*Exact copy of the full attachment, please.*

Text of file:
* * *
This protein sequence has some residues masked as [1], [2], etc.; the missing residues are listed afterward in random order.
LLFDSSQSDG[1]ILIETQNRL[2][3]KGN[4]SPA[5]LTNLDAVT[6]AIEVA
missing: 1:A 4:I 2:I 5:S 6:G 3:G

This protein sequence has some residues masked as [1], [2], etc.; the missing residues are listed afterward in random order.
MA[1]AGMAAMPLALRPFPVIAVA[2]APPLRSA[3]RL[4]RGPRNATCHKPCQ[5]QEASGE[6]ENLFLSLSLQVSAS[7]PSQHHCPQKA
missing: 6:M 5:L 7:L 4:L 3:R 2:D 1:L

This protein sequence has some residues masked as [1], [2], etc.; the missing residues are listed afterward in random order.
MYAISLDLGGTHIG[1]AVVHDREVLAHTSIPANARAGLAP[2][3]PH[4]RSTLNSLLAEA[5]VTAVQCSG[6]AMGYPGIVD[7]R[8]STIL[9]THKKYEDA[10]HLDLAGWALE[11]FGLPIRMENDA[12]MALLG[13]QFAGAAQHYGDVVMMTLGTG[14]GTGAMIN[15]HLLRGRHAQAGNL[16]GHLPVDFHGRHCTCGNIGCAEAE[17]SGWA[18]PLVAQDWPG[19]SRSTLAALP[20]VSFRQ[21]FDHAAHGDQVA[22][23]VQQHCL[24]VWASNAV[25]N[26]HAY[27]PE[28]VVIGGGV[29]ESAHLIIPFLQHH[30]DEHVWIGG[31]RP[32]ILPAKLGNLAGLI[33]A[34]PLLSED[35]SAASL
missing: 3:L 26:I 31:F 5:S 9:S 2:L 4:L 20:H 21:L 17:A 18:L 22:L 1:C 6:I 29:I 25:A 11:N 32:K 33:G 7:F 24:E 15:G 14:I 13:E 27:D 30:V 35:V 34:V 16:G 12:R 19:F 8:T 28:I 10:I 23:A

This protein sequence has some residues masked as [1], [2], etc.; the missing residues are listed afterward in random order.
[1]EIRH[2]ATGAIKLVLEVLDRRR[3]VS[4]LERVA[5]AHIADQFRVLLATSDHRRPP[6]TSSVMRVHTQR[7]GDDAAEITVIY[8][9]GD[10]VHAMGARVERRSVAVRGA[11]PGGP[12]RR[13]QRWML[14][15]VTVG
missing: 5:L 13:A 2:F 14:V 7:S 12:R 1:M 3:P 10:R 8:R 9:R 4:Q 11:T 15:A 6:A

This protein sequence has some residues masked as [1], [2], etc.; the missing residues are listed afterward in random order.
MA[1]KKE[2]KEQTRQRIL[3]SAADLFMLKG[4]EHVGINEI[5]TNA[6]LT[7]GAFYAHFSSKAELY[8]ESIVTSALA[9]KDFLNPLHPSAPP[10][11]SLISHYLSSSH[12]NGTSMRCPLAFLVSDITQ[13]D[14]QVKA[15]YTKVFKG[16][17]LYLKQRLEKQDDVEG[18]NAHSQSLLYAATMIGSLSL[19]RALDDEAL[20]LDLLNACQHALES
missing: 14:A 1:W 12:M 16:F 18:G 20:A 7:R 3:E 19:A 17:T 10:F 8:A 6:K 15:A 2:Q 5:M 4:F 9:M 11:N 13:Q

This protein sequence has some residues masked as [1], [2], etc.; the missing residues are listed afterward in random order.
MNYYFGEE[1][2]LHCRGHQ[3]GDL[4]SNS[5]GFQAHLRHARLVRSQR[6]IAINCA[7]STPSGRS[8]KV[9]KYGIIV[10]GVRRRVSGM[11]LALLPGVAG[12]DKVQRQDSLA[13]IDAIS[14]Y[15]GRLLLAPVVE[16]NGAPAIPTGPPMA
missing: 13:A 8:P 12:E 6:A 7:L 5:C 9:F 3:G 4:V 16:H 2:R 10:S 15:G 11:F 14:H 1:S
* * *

This protein sequence has some residues masked as [1], [2], etc.; the missing residues are listed afterward in random order.
LLFDSSQSDG[1]ILIETQNRL[2][3]KGN[4]SPA[5]LTNLDAVT[6]AIEVA
missing: 1:A 4:I 2:I 5:S 6:G 3:G

This protein sequence has some residues masked as [1], [2], etc.; the missing residues are listed afterward in random order.
MA[1]AGMAAMPLALRPFPVIAVA[2]APPLRSA[3]RL[4]RGPRNATCHKPCQ[5]QEASGE[6]ENLFLSLSLQVSAS[7]PSQHHCPQKA
missing: 6:M 5:L 7:L 4:L 3:R 2:D 1:L

This protein sequence has some residues masked as [1], [2], etc.; the missing residues are listed afterward in random order.
MYAISLDLGGTHIG[1]AVVHDREVLAHTSIPANARAGLAP[2][3]PH[4]RSTLNSLLAEA[5]VTAVQCSG[6]AMGYPGIVD[7]R[8]STIL[9]THKKYEDA[10]HLDLAGWALE[11]FGLPIRMENDA[12]MALLG[13]QFAGAAQHYGDVVMMTLGTG[14]GTGAMIN[15]HLLRGRHAQAGNL[16]GHLPVDFHGRHCTCGNIGCAEAE[17]SGWA[18]PLVAQDWPG[19]SRSTLAALP[20]VSFRQ[21]FDHAAHGDQVA[22][23]VQQHCL[24]VWASNAV[25]N[26]HAY[27]PE[28]VVIGGGV[29]ESAHLIIPFLQHH[30]DEHVWIGG[31]RP[32]ILPAKLGNLAGLI[33]A[34]PLLSED[35]SAASL
missing: 3:L 26:I 31:F 5:S 9:S 2:L 4:L 20:H 21:L 17:A 18:L 22:L 1:C 6:I 29:I 25:A 11:N 32:K 33:G 7:F 24:E 15:G 14:I 13:E 27:D 30:V 35:V 34:V 16:G 12:R 19:F 8:T 28:I 10:I 23:A

This protein sequence has some residues masked as [1], [2], etc.; the missing residues are listed afterward in random order.
[1]EIRH[2]ATGAIKLVLEVLDRRR[3]VS[4]LERVA[5]AHIADQFRVLLATSDHRRPP[6]TSSVMRVHTQR[7]GDDAAEITVIY[8][9]GD[10]VHAMGARVERRSVAVRGA[11]PGGP[12]RR[13]QRWML[14][15]VTVG
missing: 5:L 13:A 2:F 14:V 7:S 12:R 1:M 3:P 10:R 8:R 9:R 4:Q 11:T 15:A 6:A

This protein sequence has some residues masked as [1], [2], etc.; the missing residues are listed afterward in random order.
MA[1]KKE[2]KEQTRQRIL[3]SAADLFMLKG[4]EHVGINEI[5]TNA[6]LT[7]GAFYAHFSSKAELY[8]ESIVTSALA[9]KDFLNPLHPSAPP[10][11]SLISHYLSSSH[12]NGTSMRCPLAFLVSDITQ[13]D[14]QVKA[15]YTKVFKG[16][17]LYLKQRLEKQDDVEG[18]NAHSQSLLYAATMIGSLSL[19]RALDDEAL[20]LDLLNACQHALES
missing: 14:A 1:W 12:M 16:F 18:G 20:A 7:R 3:E 19:A 17:T 10:F 8:A 6:K 15:A 2:Q 5:M 4:F 9:M 11:N 13:Q

This protein sequence has some residues masked as [1], [2], etc.; the missing residues are listed afterward in random order.
MNYYFGEE[1][2]LHCRGHQ[3]GDL[4]SNS[5]GFQAHLRHARLVRSQR[6]IAINCA[7]STPSGRS[8]KV[9]KYGIIV[10]GVRRRVSGM[11]LALLPGVAG[12]DKVQRQDSLA[13]IDAIS[14]Y[15]GRLLLAPVVE[16]NGAPAIPTGPPMA
missing: 13:A 8:P 12:E 6:A 7:L 5:C 9:F 3:G 4:V 16:H 2:R 10:S 15:G 11:F 14:H 1:S